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History of Chateau de Detilly

The owner has culled this information from journals and old books. To the best of his knowledge it is correct.

Le Chateau de Detilly, or Destilly as it was originally known, is built upon a site which in the 10th century was a villa called Destilliacus. In due course it became a 'chatellenie' under royal authority because of its close proximity to the Chateau at Chinon.

In 954 the grounds belonged to Joseph the archbishop of Tours, who apparently created a hunting lodge.

The archbishop gave the property to Gombard who is the first recorded lord of Destilly. Around 1200 it passed into the hands of de Brizay.

Today Detilly consists of four important elements; the lordly house; the monumental arched gate, the outbuildings and the chapel.

The chapel was formerly dedicated to Saint Marc and to Notre Dame de Pitie, and is of rectangular construction, dating to the 13th century. This replaced a more primitive structure founded by Robert de Poce and consecrated around 1135 by Hugues de la Ferte, the archbishop of Tours.

Access to the east-west oriented chapel is gained through an arched doorway crowned with heavy moulding. A small window of the same style illuminates the nave. On either side of the altar are two niches for statues. Two buttresses flank the western end, where the present-day door is located.

In l508 Jehan de Valery makes mention of the 'beautiful and honest edifice which is the foundation of my ancestors'. The chapel was served by the priest of Saint-Louans for two consecutive years, followed by the Prior of Beaumont. It may not have been in use by the time of the revolution as it is not recorded in the registers of 1777 and l 787.

In 1466 the property passed to the Valery family. In 1555 it first passed to Adam de Hodon and subsequently in the same year to Beaudouin de Champagne.

This was the period in history when the Loire Valley was racked with ferocious religious wars. In 1562 the Count Montgomery attacked the fortress that was on the site, which he pillaged and destroyed. There was great loss of life; over 400 people died, including two children of the lord of the Chateau of Chinon. It was after these troubles that the present structure was built on the ruins of the old fortress. The grenier (attic) was constructed to look like the inverted hull of a boat.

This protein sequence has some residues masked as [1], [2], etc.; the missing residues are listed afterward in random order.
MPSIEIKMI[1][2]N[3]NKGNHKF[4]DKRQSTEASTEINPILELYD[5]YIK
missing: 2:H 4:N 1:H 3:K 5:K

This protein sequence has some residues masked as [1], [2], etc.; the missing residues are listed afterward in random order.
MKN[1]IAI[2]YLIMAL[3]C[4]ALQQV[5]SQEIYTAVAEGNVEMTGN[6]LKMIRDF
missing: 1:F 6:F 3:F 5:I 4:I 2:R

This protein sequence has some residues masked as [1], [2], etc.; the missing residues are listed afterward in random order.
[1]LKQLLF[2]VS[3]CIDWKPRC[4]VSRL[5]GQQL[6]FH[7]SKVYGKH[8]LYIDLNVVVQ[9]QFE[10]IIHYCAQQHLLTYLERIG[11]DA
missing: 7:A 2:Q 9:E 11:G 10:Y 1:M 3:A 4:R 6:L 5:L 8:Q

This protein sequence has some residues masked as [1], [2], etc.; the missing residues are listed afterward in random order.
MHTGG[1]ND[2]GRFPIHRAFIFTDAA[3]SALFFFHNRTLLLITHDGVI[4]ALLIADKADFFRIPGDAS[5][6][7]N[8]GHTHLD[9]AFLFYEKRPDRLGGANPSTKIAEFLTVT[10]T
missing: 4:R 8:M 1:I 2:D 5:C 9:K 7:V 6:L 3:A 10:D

In 1560 Philippe de Valery reclaimed the property through legal rights of lineage, and it remained in the possession of his descendants until the middle of the 18th century. A member of the Valery family was one of the noblemen that accompanied King Louis XVI when he attempted to escape from Paris during the revolution.

A feature is the monumental stone gateway leading to the courtyard. At its entablature, flanked by two fins and crowned with a triangular pediment, are two coats of arms which have been partially destroyed. There is little doubt they are the arms of Valery. The French government has classified the arch to be of historical interest.

In recent years the Chateau was owned by Alfred Sirven who extensively renovated it in a sympathetic manner so as to recreate a modern comfortable residence without the loss of the original features.

There is ongoing research.

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Weddings

Chateau de Detilly is an intimate, romantic and beautiful setting for your fairytale wedding. You deserve the very best and we will provide everything you need to make your romantic dream wedding a reality.

Availability

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Gardens

The grounds at Chateau de Detilly are a little paradise. Sweeping lawns, flower gardens, fountains, statues, and lampposts reminiscent of 19th century Paris add to the old world ambiance.